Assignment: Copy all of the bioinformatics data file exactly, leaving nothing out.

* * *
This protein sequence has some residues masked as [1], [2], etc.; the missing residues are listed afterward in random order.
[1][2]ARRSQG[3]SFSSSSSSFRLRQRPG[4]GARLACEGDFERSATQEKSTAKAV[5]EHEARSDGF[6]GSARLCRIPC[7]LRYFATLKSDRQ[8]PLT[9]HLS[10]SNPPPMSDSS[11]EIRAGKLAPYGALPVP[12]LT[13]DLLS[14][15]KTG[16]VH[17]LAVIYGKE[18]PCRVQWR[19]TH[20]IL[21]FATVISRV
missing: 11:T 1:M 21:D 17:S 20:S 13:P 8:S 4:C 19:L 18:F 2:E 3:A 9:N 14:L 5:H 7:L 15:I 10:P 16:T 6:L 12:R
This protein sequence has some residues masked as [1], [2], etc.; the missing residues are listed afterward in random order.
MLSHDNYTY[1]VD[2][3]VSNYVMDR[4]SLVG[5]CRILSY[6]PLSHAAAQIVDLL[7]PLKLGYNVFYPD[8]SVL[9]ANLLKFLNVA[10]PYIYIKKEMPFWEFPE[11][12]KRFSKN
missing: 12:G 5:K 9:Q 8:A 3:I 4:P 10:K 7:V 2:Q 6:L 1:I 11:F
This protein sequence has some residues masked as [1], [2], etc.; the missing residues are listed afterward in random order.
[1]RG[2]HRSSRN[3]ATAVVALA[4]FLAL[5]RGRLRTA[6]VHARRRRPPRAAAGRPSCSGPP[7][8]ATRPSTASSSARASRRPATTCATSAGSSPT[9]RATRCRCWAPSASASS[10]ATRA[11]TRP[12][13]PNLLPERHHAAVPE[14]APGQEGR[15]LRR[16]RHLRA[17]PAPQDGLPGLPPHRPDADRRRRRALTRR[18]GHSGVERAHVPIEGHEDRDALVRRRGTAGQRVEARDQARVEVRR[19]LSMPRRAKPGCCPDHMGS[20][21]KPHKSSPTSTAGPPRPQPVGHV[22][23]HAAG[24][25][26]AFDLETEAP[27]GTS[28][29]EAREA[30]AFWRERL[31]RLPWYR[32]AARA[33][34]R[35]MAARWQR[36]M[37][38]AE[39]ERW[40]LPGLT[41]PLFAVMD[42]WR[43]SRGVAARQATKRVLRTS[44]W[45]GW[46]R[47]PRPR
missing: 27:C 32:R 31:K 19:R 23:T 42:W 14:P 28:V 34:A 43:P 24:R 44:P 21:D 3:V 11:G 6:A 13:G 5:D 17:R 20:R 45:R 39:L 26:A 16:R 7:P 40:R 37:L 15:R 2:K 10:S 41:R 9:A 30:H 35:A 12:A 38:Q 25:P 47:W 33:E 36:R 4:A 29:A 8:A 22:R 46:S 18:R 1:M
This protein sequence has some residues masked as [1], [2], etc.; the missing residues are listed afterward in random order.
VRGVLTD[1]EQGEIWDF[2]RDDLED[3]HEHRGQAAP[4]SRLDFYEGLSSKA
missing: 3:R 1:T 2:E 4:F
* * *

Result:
This protein sequence has some residues masked as [1], [2], etc.; the missing residues are listed afterward in random order.
[1][2]ARRSQG[3]SFSSSSSSFRLRQRPG[4]GARLACEGDFERSATQEKSTAKAV[5]EHEARSDGF[6]GSARLCRIPC[7]LRYFATLKSDRQ[8]PLT[9]HLS[10]SNPPPMSDSS[11]EIRAGKLAPYGALPVP[12]LT[13]DLLS[14][15]KTG[16]VH[17]LAVIYGKE[18]PCRVQWR[19]TH[20]IL[21]FATVISRV
missing: 11:T 1:M 21:D 17:S 20:S 13:P 8:S 4:C 19:L 18:F 2:E 3:A 9:N 14:L 5:H 7:L 15:I 10:P 16:T 6:L 12:R
This protein sequence has some residues masked as [1], [2], etc.; the missing residues are listed afterward in random order.
MLSHDNYTY[1]VD[2][3]VSNYVMDR[4]SLVG[5]CRILSY[6]PLSHAAAQIVDLL[7]PLKLGYNVFYPD[8]SVL[9]ANLLKFLNVA[10]PYIYIKKEMPFWEFPE[11][12]KRFSKN
missing: 12:G 5:K 9:Q 8:A 3:I 4:P 10:K 7:V 2:Q 6:L 1:I 11:F
This protein sequence has some residues masked as [1], [2], etc.; the missing residues are listed afterward in random order.
[1]RG[2]HRSSRN[3]ATAVVALA[4]FLAL[5]RGRLRTA[6]VHARRRRPPRAAAGRPSCSGPP[7][8]ATRPSTASSSARASRRPATTCATSAGSSPT[9]RATRCRCWAPSASASS[10]ATRA[11]TRP[12][13]PNLLPERHHAAVPE[14]APGQEGR[15]LRR[16]RHLRA[17]PAPQDGLPGLPPHRPDADRRRRRALTRR[18]GHSGVERAHVPIEGHEDRDALVRRRGTAGQRVEARDQARVEVRR[19]LSMPRRAKPGCCPDHMGS[20][21]KPHKSSPTSTAGPPRPQPVGHV[22][23]HAAG[24][25][26]AFDLETEAP[27]GTS[28][29]EAREA[30]AFWRERL[31]RLPWYR[32]AARA[33][34]R[35]MAARWQR[36]M[37][38]AE[39]ERW[40]LPGLT[41]PLFAVMD[42]WR[43]SRGVAARQATKRVLRTS[44]W[45]GW[46]R[47]PRPR
missing: 27:C 32:R 31:K 19:R 23:T 42:W 14:P 28:V 34:A 43:P 24:R 44:P 21:D 3:V 11:G 6:A 13:G 5:D 17:R 20:R 45:R 39:L 26:A 16:R 7:P 40:R 37:L 15:R 2:K 10:S 41:R 9:A 30:H 35:A 12:A 38:Q 25:P 47:W 33:E 36:R 4:A 29:A 8:A 22:R 46:S 18:R 1:M
This protein sequence has some residues masked as [1], [2], etc.; the missing residues are listed afterward in random order.
VRGVLTD[1]EQGEIWDF[2]RDDLED[3]HEHRGQAAP[4]SRLDFYEGLSSKA
missing: 3:R 1:T 2:E 4:F